Formal Theory and Simulated Experiment

There are two kinds of theoretical physicists. Some, called phenomenologists, make predictions about the real world. Others, the so-called “formal theorists”, don’t. They work with the same kinds of theories as the phenomenologists, quantum field theories of the sort that have been so successful in understanding the subatomic world. But the specific theories they use are different: usually, toy models that aren’t intended to describe reality.

Most people get this is valuable. It’s useful to study toy models, because they help us tackle the real world. But they stumble on another point. Sure, they say, you can study toy models…but then you should call yourself a mathematician, not a physicist.

I’m a “formal theorist”. And I’m very much not a mathematician, I’m definitely a physicist. Let me explain why, with an analogy.

As an undergrad, I spent some time working in a particle physics lab. The lab had developed a new particle detector chip, designed for a future experiment: the International Linear Collider. It was my job to test this chip.

Naturally, I couldn’t test the chip by flinging particles at it. For one, the collider it was designed for hadn’t been built yet! Instead, I had to use simulated input: send in electrical signals that mimicked the expected particles, and see what happens. In effect, I was using a kind of toy model, as a way to understand better how the chip worked.

I hope you agree that this kind of work counts as physics. It isn’t “just engineering” to feed simulated input into a chip. Not when the whole point of that chip is to go into a physics experiment. This kind of work is a large chunk of what an experimental physicist does.

As a formal theorist, my work with toy models is an important part of what a theoretical physicist does. I test out the “devices” of theoretical physics, the quantum-field-theoretic machinery that we use to investigate the world. Without that kind of careful testing on toy models, we’d have fewer tools to work with when we want to understand reality.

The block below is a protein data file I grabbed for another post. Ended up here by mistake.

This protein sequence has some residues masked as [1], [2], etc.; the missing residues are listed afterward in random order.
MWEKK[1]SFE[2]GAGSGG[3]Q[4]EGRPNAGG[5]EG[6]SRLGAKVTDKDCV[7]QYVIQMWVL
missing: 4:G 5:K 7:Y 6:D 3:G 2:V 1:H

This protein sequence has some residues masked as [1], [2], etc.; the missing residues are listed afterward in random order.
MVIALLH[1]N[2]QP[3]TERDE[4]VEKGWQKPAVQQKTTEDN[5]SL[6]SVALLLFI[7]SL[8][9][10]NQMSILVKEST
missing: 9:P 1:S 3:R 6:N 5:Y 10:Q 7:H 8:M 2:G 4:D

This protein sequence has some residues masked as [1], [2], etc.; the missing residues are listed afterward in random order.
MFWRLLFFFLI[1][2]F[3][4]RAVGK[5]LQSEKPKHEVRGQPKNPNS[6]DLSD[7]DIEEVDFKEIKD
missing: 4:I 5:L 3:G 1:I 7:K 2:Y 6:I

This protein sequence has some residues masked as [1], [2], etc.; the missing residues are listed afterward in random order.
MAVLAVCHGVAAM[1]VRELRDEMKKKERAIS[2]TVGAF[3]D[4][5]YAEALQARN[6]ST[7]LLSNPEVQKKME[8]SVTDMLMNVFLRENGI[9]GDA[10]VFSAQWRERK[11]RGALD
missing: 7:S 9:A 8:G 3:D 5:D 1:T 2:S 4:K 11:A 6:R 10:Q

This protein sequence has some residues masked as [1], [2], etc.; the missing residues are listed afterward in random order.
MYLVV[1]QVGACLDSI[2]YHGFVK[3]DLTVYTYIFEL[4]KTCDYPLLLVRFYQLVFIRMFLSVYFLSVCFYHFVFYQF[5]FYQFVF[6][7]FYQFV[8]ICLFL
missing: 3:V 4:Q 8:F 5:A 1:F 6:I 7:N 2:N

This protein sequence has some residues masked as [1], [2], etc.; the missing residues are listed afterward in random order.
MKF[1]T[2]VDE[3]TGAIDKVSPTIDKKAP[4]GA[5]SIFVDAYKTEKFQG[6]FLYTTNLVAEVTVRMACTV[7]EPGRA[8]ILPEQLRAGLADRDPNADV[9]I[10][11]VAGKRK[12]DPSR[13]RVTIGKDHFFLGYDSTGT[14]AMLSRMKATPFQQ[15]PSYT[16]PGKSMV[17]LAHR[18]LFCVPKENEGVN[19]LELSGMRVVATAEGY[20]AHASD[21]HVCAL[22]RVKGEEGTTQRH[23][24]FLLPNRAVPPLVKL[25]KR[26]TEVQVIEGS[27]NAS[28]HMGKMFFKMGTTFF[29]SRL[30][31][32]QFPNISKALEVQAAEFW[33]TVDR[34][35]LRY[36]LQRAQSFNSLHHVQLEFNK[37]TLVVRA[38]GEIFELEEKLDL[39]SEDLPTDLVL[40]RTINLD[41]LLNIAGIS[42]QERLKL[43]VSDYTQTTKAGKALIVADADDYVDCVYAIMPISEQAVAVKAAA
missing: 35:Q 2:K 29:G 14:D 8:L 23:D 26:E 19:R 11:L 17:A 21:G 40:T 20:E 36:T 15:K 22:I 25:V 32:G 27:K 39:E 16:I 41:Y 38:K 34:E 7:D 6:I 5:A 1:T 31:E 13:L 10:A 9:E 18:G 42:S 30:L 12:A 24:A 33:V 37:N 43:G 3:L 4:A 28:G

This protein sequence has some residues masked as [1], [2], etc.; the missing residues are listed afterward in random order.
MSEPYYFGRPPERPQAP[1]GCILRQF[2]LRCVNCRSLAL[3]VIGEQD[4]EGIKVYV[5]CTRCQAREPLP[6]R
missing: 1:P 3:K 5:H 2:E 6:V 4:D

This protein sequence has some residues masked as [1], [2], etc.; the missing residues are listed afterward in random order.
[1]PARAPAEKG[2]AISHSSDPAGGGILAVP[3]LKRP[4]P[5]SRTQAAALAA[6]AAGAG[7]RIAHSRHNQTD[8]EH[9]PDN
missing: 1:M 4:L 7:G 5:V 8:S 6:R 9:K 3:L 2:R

Ok, but you might object: an experimental physicist does eventually build the real experiment. They don’t just spend their career on simulated input. If someone only works on formal theory, shouldn’t that at least make them a mathematician, not a physicist?

Here’s the thing, though: after those summers in that lab, I didn’t end up as an experimental physicist. After working on that chip, I didn’t go on to perfect it for the International Linear Collider. But it would be rather bizarre if that, retroactively, made my work in that time “engineering” and not “physics”.

Oh, I should also mention that the International Linear Collider might not ever be built. So, there’s that.

Formal theory is part of physics because it cares directly about the goals of physics: understanding the real world. It is just one step towards that goal, it doesn’t address the real world alone. But neither do the people testing out chips for future colliders. Formal theory isn’t always useful, similarly, planned experiments don’t always get built. That doesn’t mean it’s not physics.

7 thoughts on “Formal Theory and Simulated Experiment

  1. Steven Meyerson

    What about being a mathematical physicist, as in the journal by that name? What distinguishes mathematical from theoretical physicists?


    1. 4gravitons Post author

      Interdisciplinary fields like that are hard to classify. But in general, when someone calls themselves a mathematical physicist it’s because they’re closer to the norms and interests of mathematics: more likely to prove things than calculate things, more interested in working directly with mathematicians and more up-to-date on current topics in mathematics.


  2. Steven Meyerson

    So they might develop purely mathematical aspects of a physical theory not yet directly applicable. Given the controversy, could we describe string theorists as mathematical physicists?


    1. 4gravitons Post author

      Again, “mathematical physicist” vs. “formal theorist” is really more about norms than whether the theories they study are realistic or not. Some string theorists are fairly described as mathematical physicists, and would describe themselves that way, others aren’t. Whether the theory is directly applicable yet doesn’t really factor into it.


  3. Madeleine Birchfield

    Before the 20th century, there wasn’t a clear distinction between theoretical physics and mathematics. Frequently, the theories of Newtonian mechanics and fluid mechanics would be taught under an applied mathematics department in universities, rather than in a physics department. This is partially because many of the mathematicians and theoretical physicists were largely the same people, with figures like Euler, Gauss, Laplace, Riemann, Cauchy, Hamilton, Clifford, Gibbs, and Poincare having contributed to mathematics in order to resolve issues in theoretical physics. A divide between mathematics and theoretical physics formed in the 20th century as mathematicians such as Hilbert, Russell, Peano, and Tarski turned instead to focus upon axiomatics and the foundations of mathematics, which are not of much interest to theoretical physicists.


  4. Pingback: Physics blogs – THE PHYSICS DETECTIVE

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